So says a recent document from the Coalition of Evidence Based Policy. The document goes on to describe how Randomized Control Trials (or RCTs) are the gold standard for measuring an intervention's true effect, and hence the handiest tool in our tool box to identify which interventions are effective and which ones aren’t. A different version of the same argument is used by two former government budget officials who claim that less than $1 out of every $100 of government spending is backed by evidence.
This line of reasoning sounds logical. After all, who wants resources to go towards interventions that aren’t effective? In an age of budget scarcity, we want to be doubly sure that we are being good stewards of public (and private) dollars. And what better tool than RCTs to tell us, with high certainty, whether interventions are indeed effective.
This type of reasoning can be referred to as “seductive logic”. It’s hard to disagree with it, much less fight it. It just seems to make intuitive sense! Until, of course, you start digging underneath for assumptions.
One fundamental assumption that is embedded in the “RCT paradigm” is that that there are several competing programs or interventions that can potentially be applied to solve a social problem, and RCTs are the way to “separate the wheat from the chaff”. However, as we know, solutions come about not through stand-alone interventions, but through systems of interventions working in concert. For example, the education field for years has gone after different “programs” – teacher incentives, coaching, school leadership, learning communities, etc. It’s no surprise that 90% of RCT’s commissioned by the Institute if Education Sciences since 2002 were found to have weak or no positive effect. Real progress has happened only where initiatives are threaded together holistically in a systems approach.
Another key assumption is that context does not matter. Once RCT-tested, an “effective” program will always remain effective, and an “ineffective” program will always be a waste of resources, irrespective of the context that they function in. What we know, however, is that context can make or break an intervention. Even within a particular context, an intervention may work for some populations, but not others. A recent New York Times article titled, “Do Clinical Trials Work?” explored how the field of drug testing (in some ways, the holy mecca of RCTs) has realized that studies often fail even though they may work very well for some sub-groups, and is moving towards small clinical trials enrolling those who have the appropriate genetic or molecular signature.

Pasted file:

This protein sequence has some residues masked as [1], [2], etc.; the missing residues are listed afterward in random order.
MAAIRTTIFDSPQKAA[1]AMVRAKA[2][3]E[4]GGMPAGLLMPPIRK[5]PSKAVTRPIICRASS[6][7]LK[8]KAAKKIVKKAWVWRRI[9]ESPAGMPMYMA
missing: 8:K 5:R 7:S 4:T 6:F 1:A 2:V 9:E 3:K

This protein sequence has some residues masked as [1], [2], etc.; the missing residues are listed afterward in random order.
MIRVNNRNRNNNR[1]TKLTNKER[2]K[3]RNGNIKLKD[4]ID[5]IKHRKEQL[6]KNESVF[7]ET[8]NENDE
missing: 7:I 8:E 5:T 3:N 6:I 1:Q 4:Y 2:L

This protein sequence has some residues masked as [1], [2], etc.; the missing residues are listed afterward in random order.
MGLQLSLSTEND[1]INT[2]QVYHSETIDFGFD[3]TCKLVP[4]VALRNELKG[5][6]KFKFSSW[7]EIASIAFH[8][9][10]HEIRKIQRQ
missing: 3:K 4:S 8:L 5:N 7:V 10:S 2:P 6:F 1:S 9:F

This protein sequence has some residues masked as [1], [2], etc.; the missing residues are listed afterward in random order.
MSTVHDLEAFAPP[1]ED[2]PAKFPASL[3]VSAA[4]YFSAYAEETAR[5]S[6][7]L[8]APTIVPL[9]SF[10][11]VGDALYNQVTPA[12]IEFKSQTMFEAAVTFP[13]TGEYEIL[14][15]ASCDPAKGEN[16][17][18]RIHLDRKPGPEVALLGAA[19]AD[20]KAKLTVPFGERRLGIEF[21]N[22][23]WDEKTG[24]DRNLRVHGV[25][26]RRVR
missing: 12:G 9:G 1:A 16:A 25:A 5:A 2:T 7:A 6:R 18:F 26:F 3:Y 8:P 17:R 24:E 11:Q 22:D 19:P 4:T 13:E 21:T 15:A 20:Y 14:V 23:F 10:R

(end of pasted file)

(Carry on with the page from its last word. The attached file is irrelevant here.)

This doesn’t mean, however, that we throw out the baby with the bathwater. Experimentation, in itself, is a good thing. Small controlled experiments, that may include randomization, are a healthy part of any innovation and development process. With the proliferation of digital infrastructure, “A/B testing” as it has come to be called, has become easier and cheaper to do. For example, through simple testing, the 2012 Obama campaign discovered that the most successful email subject line (in terms of getting campaign contributions) was simply, “hey”.
The problem arises when dogma becomes associated with an experimental design, anointing it superior to other alternatives. As a field, we have raised legitimate arguments against the use of RCTs. However, they often verge on the tactical (too expensive, hard to pull off logistically, possibility of spillover effects, tough to deny service to some populations). While reasonable, these arguments are easily overcome through better design and increased resources. The time is now ripe for us to examine some of the fundamental assumptions raised above to really ask ourselves, “Even if we could overcome the tactical issues, are RCTs the right tool to measure effectiveness in the social sector?”